photo from stltoday.com
Cardinals pitching has been nothing short of spectacular. Adam Wainwright continues to build on his personal record of 22 consecutive quality starts at Busch Stadium, grabbing his 10th win of the season (plus he’s holding a 2.23 ERA.) Our rookie starting pitcher, lefty Jaime Garcia has the National League’s 2nd best ERA at 1.59. Chris Carpenter’s record is 8-1 so far with a 2.83 ERA. Fans have a lot to celebrate there!
Even with two injured starting pitchers currently out of the mix (Brad Penny returning soon and Kyle Lohse likely out for most of the season after surgery,) the Cardinal hurlers have kept the team at the top of the National League Central division, now 1.5 games ahead of the Cincinnati Reds. Plus the Cardinals’ recent move, picking up Brewer cast-off (and former Cardinal) Jeff Suppan to deepen the pitching rotation, has gone better than expected with Suppan turning in 4 and then 4 2/3 innings in his two appearances so far, giving up 3 earned runs (2 HR).
Dilip Vishwanat /Getty images
The bullpen, an often thankless job, deserves recognition as well – especially with the club’s haunting lack of run support for its starting pitchers over the past month.
Jason Motte, the sometimes ‘Crazy Man’ on the mound with a radar-loving fastball continues to dominate opposing batters. This guy is entertaining, at times yelling manically into his cap or glove and pacing frenetically across the mound between pitches. He also happens to be ON FIRE, nailing his location and throwing heat. Making Motte even more lovable is his alter-personality: laid back, friendly and playful during pregame warm-ups, sometimes calm and controlled in the heat of the action. Not knowing which Motte we will see step onto the bump certainly adds intrigue to the late-inning drama.
photo by Robert Cohen – P/D
Ryan Franklin has quieted the early-season skeptics who were questioning his fortitude as closer after Ryan struggled down the stretch in late 2009. Franklin has since deservedly regained the trust of Cardinal nation. Joe Strauss’ article from yesterday (Cardinals closer is closer to the end) highlighted the fascinating personality of Ryan Franklin, an uncomplicated, unpretentious guy from Oklahoma, and shared these statistics on Franklin’s 2010 season as it stands right now:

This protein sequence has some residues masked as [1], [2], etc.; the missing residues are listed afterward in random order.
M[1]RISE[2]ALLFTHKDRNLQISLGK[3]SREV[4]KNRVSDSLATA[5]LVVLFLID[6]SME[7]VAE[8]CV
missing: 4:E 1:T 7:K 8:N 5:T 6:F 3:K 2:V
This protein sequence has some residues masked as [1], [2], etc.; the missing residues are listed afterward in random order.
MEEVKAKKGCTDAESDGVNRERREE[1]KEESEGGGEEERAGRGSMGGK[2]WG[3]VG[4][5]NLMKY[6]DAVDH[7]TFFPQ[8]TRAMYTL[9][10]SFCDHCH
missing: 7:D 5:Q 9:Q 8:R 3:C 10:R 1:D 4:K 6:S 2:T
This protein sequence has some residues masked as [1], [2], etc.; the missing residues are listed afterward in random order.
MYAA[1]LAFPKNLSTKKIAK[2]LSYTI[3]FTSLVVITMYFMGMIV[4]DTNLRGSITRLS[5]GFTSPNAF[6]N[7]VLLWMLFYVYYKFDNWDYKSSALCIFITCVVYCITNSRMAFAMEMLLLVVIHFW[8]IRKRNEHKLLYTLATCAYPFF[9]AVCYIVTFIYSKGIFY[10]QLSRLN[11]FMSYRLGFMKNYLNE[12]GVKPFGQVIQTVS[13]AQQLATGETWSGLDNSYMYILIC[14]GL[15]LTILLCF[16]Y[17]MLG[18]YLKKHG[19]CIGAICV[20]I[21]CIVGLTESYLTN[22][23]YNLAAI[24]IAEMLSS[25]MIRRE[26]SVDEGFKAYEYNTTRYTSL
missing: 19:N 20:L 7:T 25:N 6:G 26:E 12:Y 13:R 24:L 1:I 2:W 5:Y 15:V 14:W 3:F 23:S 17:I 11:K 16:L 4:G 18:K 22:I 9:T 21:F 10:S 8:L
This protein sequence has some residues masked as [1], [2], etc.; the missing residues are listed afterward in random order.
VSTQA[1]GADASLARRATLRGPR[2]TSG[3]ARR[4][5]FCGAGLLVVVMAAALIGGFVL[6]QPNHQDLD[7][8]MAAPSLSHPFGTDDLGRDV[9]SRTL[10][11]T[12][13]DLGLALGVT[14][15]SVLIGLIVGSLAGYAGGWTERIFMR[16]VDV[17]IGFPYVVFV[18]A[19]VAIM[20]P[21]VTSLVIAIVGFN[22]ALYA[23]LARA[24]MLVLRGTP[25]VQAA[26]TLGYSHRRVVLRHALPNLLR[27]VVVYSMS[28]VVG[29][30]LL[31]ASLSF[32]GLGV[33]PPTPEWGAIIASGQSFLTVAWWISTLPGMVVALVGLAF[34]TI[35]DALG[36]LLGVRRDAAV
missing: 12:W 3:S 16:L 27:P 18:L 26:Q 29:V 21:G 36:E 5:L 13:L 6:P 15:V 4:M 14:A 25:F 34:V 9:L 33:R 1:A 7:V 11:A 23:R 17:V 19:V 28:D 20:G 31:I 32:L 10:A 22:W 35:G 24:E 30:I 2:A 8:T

Entering the weekend, Franklin ranked 12th among NL relievers with at least 20 appearances in ERA (1.86) and eighth in baserunners per inning (0.86) while maintaining the best conversion rate (12 of 13) among closers with at least four saves. Of the league’s 12 closers with at least 12 saves, Franklin maintains the lowest strikeout rate; however, he had walked only three in 29 innings, a ratio second only to Los Angeles Dodgers ninth-inning monster Jonathan Broxton. Franklin had allowed two earned runs in two months before engaging the A’s this weekend. To date, this season has represented a solid follow-up to a season in which he ranked sixth in the major leagues with 38 saves and ranked second in ERA (1.92) among NL closers.
In addition to pride in the pitching, I have confidence that Matt Holliday’s surging power recovery is a good sign that the big bats are indeed heating up. In case you missed it, Holliday hit FOUR homeruns in the last three games! We are certainly seeing more signs of Cardinal magic. Won’t it be fun watching this team finally get it together consistently and go on that winning romp we know is due?
I believe the Cardinals are turning a corner. This team is built to win. We have Albert Pujols, Yadier Molina, Ryan Ludwick and Matt Holliday. Colby Rasmus and rookie David Freese have both earned NL Player of the Week honors this season. Combine that talent with the skill of the Cardinals hurlers and we have something to be excited about. The summer is heating up and so are our Cardinals!